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Initiate talks with Dalai Lama, US tells China
March 27, 2008 09:40 IST
Expressing concerns over Beijing's [Images] harsh crackdown on Tibet [Images], US President George W Bush [Images] has asked his Chinese counterpart to re-open dialogue with the representatives of the Dalai Lama [Images] to solve the crisis.
"President Bush telephoned President Hu Jintao of China today. The President raised his concerns about the situation in Tibet and encouraged the Chinese government to engage in substantive dialogue with the Dalai Lama's representatives and to allow access for journalists and diplomats," a White House statement has said."The President pushed very hard on the need to -- concern about violence in Tibet, the need for restraint, the need for consultation with representatives of the Dalai Lama.
As you know, there have been consultations between Chinese authorities and representatives of the Dalai Lama in the past," National Security Advisor Stephen Hadley said.
"Those have been suspended. The President urged that those be restored as part of a process for Chinese authorities to addressing, reaching out to and addressing the grievance of the people in Tibet," Hadley said in a briefing.
Hadley said: "I thought it was interesting that President Hu said that the government was willing to continue contacts in consultation with the Dalai Lama as long as -- and, again, as he said, there's an abandonment of Tibetan independence and stopping activities that involved crimes and the use of violence."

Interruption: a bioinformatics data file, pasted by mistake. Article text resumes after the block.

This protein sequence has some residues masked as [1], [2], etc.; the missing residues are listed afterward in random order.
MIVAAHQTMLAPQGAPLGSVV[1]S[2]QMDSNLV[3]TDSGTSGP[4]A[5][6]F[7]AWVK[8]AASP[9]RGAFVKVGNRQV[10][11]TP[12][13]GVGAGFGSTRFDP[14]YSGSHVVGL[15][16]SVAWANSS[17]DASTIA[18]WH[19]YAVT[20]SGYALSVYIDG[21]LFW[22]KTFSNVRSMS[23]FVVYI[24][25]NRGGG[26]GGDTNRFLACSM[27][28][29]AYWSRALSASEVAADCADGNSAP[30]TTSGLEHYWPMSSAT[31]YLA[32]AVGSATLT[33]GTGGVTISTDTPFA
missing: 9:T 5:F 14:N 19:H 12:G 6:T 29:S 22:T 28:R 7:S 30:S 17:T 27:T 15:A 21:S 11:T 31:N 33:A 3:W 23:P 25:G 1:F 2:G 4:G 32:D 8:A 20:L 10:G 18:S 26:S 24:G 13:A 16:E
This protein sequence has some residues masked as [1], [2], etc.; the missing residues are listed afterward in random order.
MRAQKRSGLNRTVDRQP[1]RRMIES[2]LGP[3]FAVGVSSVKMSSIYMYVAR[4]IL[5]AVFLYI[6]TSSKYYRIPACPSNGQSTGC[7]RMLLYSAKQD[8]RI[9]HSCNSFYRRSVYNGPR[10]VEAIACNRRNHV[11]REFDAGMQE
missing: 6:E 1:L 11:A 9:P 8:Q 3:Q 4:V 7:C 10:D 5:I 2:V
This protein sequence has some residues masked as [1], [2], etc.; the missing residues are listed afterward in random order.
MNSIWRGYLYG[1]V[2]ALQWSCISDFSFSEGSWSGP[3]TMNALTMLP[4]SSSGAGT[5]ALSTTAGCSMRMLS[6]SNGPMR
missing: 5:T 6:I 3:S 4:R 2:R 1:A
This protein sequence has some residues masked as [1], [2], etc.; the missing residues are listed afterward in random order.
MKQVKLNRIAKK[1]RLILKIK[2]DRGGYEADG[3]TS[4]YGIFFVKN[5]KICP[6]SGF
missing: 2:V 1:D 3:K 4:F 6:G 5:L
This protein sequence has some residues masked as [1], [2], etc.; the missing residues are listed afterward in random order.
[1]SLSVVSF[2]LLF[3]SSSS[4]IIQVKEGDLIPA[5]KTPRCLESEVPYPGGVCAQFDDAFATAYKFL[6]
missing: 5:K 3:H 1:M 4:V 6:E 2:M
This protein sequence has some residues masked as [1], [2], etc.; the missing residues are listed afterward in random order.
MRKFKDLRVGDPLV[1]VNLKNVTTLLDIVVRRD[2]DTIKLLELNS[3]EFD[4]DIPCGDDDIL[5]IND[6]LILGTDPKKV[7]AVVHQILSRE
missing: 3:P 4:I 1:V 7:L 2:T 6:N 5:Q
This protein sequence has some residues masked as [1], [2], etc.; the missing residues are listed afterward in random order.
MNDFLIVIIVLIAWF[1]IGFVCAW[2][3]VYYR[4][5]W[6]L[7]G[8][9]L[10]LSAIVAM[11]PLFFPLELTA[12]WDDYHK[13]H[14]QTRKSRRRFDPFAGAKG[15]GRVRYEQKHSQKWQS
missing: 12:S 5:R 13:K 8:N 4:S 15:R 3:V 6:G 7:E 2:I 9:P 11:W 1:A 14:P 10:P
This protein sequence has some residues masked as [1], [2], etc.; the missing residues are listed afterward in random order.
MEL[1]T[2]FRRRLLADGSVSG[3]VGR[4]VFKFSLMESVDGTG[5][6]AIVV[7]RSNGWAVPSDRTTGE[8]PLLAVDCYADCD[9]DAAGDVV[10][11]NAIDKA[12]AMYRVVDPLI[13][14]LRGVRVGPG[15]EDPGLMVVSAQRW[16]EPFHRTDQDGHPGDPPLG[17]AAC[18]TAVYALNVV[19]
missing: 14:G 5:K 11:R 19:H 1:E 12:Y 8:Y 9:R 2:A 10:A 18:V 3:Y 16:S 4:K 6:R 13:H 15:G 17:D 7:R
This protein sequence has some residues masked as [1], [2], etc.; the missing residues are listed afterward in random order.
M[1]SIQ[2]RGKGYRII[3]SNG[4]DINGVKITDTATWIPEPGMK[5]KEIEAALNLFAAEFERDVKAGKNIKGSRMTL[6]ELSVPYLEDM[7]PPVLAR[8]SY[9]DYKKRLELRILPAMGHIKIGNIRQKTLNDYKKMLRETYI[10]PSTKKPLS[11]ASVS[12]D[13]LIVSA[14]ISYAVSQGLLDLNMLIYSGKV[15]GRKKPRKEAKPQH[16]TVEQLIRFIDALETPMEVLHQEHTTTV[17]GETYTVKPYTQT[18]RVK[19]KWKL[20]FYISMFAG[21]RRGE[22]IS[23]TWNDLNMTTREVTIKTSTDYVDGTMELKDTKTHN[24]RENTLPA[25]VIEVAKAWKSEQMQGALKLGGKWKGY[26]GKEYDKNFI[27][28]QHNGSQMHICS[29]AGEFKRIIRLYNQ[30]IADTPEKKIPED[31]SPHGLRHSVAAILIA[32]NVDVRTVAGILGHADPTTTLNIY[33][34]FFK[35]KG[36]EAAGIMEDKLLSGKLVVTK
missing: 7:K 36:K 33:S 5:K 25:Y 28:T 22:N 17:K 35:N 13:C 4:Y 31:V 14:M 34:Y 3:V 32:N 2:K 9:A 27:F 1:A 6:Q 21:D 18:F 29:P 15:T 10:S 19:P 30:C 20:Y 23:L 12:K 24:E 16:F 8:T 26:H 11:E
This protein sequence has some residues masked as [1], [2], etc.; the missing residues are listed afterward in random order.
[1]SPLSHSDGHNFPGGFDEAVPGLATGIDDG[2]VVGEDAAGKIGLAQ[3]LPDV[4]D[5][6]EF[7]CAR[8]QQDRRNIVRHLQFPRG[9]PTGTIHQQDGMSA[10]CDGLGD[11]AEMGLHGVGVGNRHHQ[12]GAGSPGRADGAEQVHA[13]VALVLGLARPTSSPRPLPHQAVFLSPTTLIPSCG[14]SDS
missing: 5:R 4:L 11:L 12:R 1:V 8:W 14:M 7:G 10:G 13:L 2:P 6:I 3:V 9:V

"And of course, as you know, the Dalai Lama has been very public in his views on both the issue of independence and the use of violence" the top White House official added.
"The question is whether this will turn out to be an opening for a consultation process between Chinese authorities and representatives of the Dalai Lama. So we'll have to see," Hadley said.
Hadley denied that President Hu brushed off Bush on Tibet.
"It was a very lengthy exchange. And it was well prepared, and you got a good flavor of it in the release that was issued by Beijing's authorities. It was a serious conversation on really all of the issues..." he said.
"We have talked a lot about Tibet. The secretary of state has made some comments. We've sent messages through a lot of channels. Particularly since the President was going to be talking to President Hu Jintao about Taiwan, he wanted to use that as an opportunity to talk about Tibet. And in some sense, the message is the same. There's an opportunity here and China needs to seize it," he said.
Hadley argued that "Olympics [Images] or no Olympics" these are important issues that need to be addressed.
Elections in Taiwan, the "wrongly" shipping of nuclear missile parts, North Korea and Myanmar also figured in the talks.
"On Burma, President Bush expressed his concern that the regime intends to hold a referendum that was drafted without input from democratic or ethnic minority groups. He
discussed with President Hu the need for the Burmese leadership to make changes to the referendum process to make it free, fair, and credible to the Burmese people and the international community," the White House said.